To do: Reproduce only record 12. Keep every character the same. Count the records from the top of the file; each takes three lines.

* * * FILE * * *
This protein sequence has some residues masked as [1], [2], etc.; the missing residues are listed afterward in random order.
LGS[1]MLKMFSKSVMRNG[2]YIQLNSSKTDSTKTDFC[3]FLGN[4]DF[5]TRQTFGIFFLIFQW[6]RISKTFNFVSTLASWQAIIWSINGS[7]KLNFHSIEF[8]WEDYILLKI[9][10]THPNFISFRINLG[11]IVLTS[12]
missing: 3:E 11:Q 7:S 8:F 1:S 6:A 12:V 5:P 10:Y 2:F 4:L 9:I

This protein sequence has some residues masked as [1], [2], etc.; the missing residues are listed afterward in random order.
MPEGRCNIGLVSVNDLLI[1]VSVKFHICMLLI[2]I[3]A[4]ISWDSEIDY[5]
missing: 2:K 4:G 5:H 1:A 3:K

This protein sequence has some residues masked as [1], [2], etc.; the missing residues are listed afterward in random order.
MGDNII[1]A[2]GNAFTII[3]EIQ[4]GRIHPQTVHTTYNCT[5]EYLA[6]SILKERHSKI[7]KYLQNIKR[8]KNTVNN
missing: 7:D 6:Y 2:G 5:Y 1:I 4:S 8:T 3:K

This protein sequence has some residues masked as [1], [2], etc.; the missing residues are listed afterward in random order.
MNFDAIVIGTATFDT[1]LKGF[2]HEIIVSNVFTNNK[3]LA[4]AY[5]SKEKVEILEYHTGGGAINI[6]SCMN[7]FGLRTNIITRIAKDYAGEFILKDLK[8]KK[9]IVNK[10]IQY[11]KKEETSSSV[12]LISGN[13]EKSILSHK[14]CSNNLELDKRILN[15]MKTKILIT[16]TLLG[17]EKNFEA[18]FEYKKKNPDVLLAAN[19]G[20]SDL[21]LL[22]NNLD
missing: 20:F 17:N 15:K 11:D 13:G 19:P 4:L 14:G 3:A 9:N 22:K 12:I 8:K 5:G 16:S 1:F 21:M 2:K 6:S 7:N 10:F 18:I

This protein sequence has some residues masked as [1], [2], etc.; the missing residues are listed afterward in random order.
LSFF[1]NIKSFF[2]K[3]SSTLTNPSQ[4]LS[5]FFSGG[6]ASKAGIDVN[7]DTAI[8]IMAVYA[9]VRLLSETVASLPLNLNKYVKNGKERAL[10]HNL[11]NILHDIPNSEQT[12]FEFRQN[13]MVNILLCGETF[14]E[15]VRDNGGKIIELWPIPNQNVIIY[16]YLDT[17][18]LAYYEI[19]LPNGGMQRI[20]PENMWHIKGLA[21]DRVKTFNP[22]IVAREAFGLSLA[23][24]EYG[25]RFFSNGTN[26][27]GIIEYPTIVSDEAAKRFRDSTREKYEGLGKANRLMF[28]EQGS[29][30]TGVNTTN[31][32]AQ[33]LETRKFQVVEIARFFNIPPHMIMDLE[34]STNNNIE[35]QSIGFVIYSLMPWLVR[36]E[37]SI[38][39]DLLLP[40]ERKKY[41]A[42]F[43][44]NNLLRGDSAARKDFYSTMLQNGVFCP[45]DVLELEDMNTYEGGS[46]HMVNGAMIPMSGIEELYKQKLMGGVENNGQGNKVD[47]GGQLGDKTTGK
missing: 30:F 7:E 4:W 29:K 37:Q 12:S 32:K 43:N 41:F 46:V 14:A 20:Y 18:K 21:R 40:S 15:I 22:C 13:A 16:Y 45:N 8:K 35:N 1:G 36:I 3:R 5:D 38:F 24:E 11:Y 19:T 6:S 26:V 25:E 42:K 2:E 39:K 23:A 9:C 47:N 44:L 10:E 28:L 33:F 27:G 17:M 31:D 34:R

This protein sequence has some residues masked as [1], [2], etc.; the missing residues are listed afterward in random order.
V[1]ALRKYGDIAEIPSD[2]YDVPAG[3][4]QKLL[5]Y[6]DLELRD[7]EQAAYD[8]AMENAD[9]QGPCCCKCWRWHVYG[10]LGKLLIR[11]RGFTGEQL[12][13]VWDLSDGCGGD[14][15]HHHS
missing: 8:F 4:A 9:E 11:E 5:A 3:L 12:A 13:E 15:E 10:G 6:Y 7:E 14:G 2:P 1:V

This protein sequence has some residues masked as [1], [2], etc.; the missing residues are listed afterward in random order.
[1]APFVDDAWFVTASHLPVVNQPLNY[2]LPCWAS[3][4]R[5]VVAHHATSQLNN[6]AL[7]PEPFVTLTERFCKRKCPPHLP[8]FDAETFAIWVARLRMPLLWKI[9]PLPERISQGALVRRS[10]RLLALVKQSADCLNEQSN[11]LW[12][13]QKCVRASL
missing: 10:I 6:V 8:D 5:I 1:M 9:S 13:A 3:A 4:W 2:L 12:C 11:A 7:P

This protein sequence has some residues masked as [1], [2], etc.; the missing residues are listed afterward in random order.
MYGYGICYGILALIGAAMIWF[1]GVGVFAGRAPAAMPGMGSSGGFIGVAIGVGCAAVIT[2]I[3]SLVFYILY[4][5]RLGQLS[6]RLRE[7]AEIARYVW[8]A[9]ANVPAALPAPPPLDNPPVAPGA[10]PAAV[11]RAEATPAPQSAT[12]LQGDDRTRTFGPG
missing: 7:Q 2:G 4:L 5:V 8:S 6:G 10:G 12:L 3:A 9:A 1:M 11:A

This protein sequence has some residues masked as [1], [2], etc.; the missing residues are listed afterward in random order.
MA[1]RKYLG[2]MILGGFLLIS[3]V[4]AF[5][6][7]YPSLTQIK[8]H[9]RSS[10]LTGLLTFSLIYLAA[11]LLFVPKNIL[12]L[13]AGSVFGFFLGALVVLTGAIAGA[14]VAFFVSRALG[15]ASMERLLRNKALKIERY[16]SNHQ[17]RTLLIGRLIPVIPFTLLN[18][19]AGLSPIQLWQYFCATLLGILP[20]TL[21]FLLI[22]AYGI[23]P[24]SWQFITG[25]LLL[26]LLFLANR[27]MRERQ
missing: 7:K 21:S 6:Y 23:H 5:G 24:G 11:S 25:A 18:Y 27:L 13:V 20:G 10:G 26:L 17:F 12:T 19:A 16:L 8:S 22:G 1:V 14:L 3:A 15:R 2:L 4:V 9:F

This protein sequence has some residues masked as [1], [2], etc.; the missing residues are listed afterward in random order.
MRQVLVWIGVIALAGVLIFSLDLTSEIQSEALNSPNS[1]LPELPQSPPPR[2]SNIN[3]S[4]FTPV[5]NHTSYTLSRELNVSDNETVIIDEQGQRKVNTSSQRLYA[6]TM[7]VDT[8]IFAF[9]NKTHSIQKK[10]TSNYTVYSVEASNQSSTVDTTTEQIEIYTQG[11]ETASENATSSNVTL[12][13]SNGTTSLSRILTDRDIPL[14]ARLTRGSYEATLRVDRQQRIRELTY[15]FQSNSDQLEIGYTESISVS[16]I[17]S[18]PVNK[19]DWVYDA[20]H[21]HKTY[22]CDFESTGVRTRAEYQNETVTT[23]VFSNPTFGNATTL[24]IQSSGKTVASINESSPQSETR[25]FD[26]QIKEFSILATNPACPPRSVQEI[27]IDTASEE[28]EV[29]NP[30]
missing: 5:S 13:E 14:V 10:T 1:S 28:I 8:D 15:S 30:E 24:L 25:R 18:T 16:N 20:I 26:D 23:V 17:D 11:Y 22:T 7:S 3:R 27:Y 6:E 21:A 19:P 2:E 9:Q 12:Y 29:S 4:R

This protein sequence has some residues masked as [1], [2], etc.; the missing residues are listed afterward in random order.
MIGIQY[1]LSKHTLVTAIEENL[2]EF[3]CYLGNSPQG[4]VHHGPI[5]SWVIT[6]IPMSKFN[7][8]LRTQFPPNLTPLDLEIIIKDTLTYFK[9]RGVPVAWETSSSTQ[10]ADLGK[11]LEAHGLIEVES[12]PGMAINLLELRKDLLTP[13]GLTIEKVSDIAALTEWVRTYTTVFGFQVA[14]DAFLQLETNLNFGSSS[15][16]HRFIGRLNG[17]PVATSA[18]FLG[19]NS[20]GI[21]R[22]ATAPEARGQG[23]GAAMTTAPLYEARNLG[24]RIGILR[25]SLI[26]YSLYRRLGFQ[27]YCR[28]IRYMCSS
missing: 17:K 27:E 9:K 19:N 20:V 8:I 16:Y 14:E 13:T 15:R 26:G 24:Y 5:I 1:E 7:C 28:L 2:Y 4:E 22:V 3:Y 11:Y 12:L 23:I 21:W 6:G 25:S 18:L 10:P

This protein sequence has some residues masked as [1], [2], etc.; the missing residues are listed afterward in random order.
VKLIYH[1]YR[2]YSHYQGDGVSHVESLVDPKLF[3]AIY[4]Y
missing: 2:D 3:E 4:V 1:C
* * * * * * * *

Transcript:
This protein sequence has some residues masked as [1], [2], etc.; the missing residues are listed afterward in random order.
VKLIYH[1]YR[2]YSHYQGDGVSHVESLVDPKLF[3]AIY[4]Y
missing: 2:D 3:E 4:V 1:C